‘Hard Market,’ – Officials Explain Health Insurance Increases of 8 and 13%

State Insurance Commissioner Andrew Mais said Tuesday that the recently approved 13 percent for individuals and 8 percent for small groups insurance is needed because the cost of medical care and prescription drugs continues to rise.

Cigna and ConnectiCare, which covers about 116,000 people in Connecticut, asked for a 25 percent increase on July 20, respectively.

At a public hearing in August, representatives of ConnectiCare said the company lost $65 million last year in the insurance market. They said the losses were due to earlier refusals by the state insurance department to increase rates.

The department reduced initial requests from an average of 20.4 percent to 12.9 percent for individuals and from 14.8 percent to 7.9 percent for small groups.

“We have to make sure the carriers can pay off the debt when it comes,” Mais said Wednesday morning, adding that one supplier in the Connecticut market left the state “after years of trying” to pay what was owed. The company, HarvardPilgrim, will no longer offer plans in the state as of January 1, 2023according to the Hartford Business Journal.

Jim Watson, a spokesman for the department, told the CT Examiner that HarvardPilgrim said Connecticut is a “difficult market” to provide reimbursement while being able to cover the prices doctors and hospitals charge.

Mais said the department is trying to convince insurance carriers to offer plans in Connecticut.

“My personal opinion is that we need more competition in this market,” he said.

The Deputy Commissioner of Insurance, Paul Lombardo, said that the cost of care for patients in the hospital and patients has increased by 8 to 10 percent, and that the cost of buying medicine has increased between 10 and 12 percent. He also said that many people are seeking medical help, especially for mental health. Lombardo also said that people seeking care are sicker than in previous years.

“We believe that this is a direct result of people delaying their care during the height of the epidemic,” Lombardo said.

According to Mr. Watson, the number of people using health care has increased by 10 percent in the past year. In general, he said, the number of people using the same services increases three percent a year.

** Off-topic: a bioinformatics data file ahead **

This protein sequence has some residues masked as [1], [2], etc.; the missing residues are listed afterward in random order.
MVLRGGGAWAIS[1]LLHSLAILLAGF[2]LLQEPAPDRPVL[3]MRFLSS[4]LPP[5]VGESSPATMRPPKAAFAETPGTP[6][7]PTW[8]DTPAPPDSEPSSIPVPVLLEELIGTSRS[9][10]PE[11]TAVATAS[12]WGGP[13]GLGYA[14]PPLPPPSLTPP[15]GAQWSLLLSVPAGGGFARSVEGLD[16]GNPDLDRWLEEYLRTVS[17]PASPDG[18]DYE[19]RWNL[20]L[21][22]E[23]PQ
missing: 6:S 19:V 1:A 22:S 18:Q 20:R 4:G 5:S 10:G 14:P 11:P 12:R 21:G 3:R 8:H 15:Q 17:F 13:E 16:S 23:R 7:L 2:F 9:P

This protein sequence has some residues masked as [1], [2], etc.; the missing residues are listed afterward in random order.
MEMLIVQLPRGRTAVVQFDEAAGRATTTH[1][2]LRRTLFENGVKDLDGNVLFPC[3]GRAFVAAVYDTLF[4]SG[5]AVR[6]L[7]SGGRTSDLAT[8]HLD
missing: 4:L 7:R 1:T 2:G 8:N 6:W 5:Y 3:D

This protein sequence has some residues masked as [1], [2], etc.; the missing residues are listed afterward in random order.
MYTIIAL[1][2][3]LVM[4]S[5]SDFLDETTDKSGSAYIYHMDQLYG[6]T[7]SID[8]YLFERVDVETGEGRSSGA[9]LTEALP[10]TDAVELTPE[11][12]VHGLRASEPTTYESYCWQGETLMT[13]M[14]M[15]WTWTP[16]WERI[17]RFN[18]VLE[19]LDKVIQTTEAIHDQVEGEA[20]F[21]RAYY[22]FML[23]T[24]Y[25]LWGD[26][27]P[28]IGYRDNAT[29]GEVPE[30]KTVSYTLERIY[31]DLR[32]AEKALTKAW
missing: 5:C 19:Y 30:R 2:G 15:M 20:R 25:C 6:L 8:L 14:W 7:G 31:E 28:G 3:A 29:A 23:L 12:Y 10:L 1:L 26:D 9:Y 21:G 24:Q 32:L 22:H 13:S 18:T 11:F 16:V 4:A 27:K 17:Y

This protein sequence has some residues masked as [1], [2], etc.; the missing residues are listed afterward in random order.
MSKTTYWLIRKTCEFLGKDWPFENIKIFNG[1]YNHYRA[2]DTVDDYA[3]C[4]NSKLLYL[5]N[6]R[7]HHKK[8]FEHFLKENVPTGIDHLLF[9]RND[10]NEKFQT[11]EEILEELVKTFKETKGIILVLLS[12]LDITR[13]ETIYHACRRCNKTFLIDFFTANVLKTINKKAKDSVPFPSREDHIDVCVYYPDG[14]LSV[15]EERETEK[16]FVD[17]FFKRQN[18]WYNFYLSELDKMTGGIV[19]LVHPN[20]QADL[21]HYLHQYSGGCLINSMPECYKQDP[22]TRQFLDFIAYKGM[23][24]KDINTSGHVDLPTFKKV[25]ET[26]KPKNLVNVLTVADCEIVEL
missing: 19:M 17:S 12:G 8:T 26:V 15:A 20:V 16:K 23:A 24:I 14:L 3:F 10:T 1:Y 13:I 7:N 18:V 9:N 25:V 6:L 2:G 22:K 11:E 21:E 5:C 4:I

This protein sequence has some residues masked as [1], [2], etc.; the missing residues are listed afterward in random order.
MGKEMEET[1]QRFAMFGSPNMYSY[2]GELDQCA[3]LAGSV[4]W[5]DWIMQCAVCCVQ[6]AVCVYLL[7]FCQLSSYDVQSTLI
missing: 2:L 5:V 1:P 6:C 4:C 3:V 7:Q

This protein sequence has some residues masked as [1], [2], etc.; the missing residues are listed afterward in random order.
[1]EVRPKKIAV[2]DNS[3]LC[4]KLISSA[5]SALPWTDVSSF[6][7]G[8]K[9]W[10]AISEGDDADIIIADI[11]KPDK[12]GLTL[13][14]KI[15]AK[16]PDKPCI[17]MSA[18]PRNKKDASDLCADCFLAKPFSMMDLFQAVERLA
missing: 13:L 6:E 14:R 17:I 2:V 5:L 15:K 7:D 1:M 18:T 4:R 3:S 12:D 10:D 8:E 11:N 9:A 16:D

Lombardo said insurance companies also have to deal with the cost of paying for the COVID-19 vaccine and supplements. Until now, the government has covered the cost of the vaccine, but companies may have to pay for it themselves in 2023.

The median wage in Connecticut is $581 for individuals and $20,735 for employers in 2022.

Mais said federal subsidies created by the American Rescue Plan Act, which were recently extended through 2025, could reduce the number of people who get insurance on Access Health CT, the state’s exchange.

With the combination of federal aid and the mandatory rate, Lombardo said a 40-year-old making about $40,000 a year who gets their insurance on the state exchange through ConnectiCare will pay about $10 a month. A 40-year-old man who makes about $68,000 a year with ConnectiCare insurance pays about $25 more a month.

FiercePharma report in August that most of the country’s health insurance companies reported that they will be profitable in the first half of 2022. UnitedHealth, which requested a 13.9 percent increase in costs and was approved for an 8.4 percent increase in Connecticut, made a profit of $10.1 billion from January to June . of this year. During the same period, CVS/Aetna made a profit of $5.2 billion, Elevance, which owns Anthem, made $3.5 billion and Cigna made $2.7 billion.

Mais stressed that the department has reduced the profit of insurance companies to 0.5 percent this year, down from the 2-3 percent that is allowed.

“At this department, what we wanted to do was to make sure that we are all committed, including the insurance companies,” he said.

In a statement released Tuesday afternoon, Republican Senators Kevin Kelly, R-Stratford, and Tony Hwang, R-Fairfield, criticized Lamont’s administration for not adopting the proposals of Republican lawmakers to reduce health care costs.

“The Governor’s administration approved double-digit increases at a time when working and middle-class families are already struggling with inflation. Now the Governor’s administration is talking about ‘shared sacrifice.’ The people of CT are already committed,” Kelly and Hwang said in a statement.

Asked what will happen after federal aid ends in 2025, Watson told the CT Examiner that the insurance department was “very concerned about the cost of health insurance in Connecticut” — an issue he also linked to the cost of health care services.

The Department of Insurance, together with the Office of Healthcare Strategy and the Office of the Healthcare Advocate, will provide information on the cost of healthcare on October 3. Lombardo said that this will give them the opportunity to ask detailed questions of “stakeholders” such as healthcare companies, hospitals and pharmaceutical companies.

“The one promise I can make to you as commissioner … we will not stop working,” Mais said.